My miniature painting has not gone well. I am deep in guilt. A fellow gamer gave me all his 28mm dark age armies when he decided that he was not going to play that period any more. It was a very generous gift and I am grateful. I did not like his Norman army's painting, however, and so decided to repaint them. I stripped 27 figures and primed them. I used a priming method I had not used before on the advice of another gamer I trusted. The primer is a mixture of black gesso and a medium used for painting on glass. My results were not so good. I am sure it was my fault. The consequence was that the figures sat on the worktable for months. My guilt set in. I had made the gift useless.
Months later I was reading about primers, as you do, and was inspired by the article on using Krylon ColorMaster ultra flat black primer. I stripped all 27 of the figures again and applied the primer. My results were not so good. I am sure it was my fault. Again, the figures sat on the worktable in limbo. My guilt grew heavier.
This weekend I stripped all 27 figures again. They are, as I write this, sitting in a second round of stripper. Each of my successive primings seems to have actually added tooth to the figure's surface and so has made cleaning them more difficult!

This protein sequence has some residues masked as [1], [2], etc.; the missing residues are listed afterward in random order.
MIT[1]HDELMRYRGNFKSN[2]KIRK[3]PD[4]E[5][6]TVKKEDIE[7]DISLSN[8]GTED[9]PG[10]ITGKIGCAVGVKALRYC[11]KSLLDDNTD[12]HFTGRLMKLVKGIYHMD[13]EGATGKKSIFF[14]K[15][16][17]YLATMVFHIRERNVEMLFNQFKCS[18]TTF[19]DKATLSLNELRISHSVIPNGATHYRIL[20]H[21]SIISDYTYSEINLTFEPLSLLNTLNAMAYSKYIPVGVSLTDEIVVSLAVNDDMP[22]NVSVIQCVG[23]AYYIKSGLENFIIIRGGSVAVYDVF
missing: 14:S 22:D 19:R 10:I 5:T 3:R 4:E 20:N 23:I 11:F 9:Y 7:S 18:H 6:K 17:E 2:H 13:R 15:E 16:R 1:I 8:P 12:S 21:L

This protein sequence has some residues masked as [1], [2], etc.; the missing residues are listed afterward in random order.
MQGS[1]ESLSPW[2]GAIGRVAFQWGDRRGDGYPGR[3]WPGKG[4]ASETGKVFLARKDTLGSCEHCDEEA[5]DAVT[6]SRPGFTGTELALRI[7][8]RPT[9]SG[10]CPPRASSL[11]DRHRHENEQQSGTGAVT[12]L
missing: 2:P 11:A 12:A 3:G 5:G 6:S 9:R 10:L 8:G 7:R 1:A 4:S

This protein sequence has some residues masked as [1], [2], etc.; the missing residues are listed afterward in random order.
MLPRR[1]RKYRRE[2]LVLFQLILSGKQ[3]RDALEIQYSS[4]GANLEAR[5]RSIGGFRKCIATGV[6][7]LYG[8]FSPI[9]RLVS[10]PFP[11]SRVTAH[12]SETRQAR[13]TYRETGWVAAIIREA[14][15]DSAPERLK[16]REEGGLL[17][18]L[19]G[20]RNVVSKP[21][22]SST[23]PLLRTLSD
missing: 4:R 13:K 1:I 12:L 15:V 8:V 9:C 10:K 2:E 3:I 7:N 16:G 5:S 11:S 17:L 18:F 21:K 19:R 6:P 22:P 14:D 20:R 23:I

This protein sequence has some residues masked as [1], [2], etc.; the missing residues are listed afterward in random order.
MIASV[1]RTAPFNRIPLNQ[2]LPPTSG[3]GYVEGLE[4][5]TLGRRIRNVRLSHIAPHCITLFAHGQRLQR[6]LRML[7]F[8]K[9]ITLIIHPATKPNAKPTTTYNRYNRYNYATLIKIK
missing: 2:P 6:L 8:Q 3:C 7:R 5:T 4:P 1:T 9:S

I have learned a few useful lessons form this experience. The small lesson is that the primer I have used for years works and I really don't need to experiment. The big lesson is I can't work on so many figures at once. If I had only worked on 4 figures at a time then by the end of each week I would have 4 painted figures. Within two months all the figures would have been painted and have been on the table killing the Anglo-Saxons.
When the second round of stripper has eaten away at the bond between primer and figure I am going to pack them away. Too much bad karma has enveloped them. I and they need to rest. Instead, I am going to paint some old Warhammer 40K space marines. 4 at a time.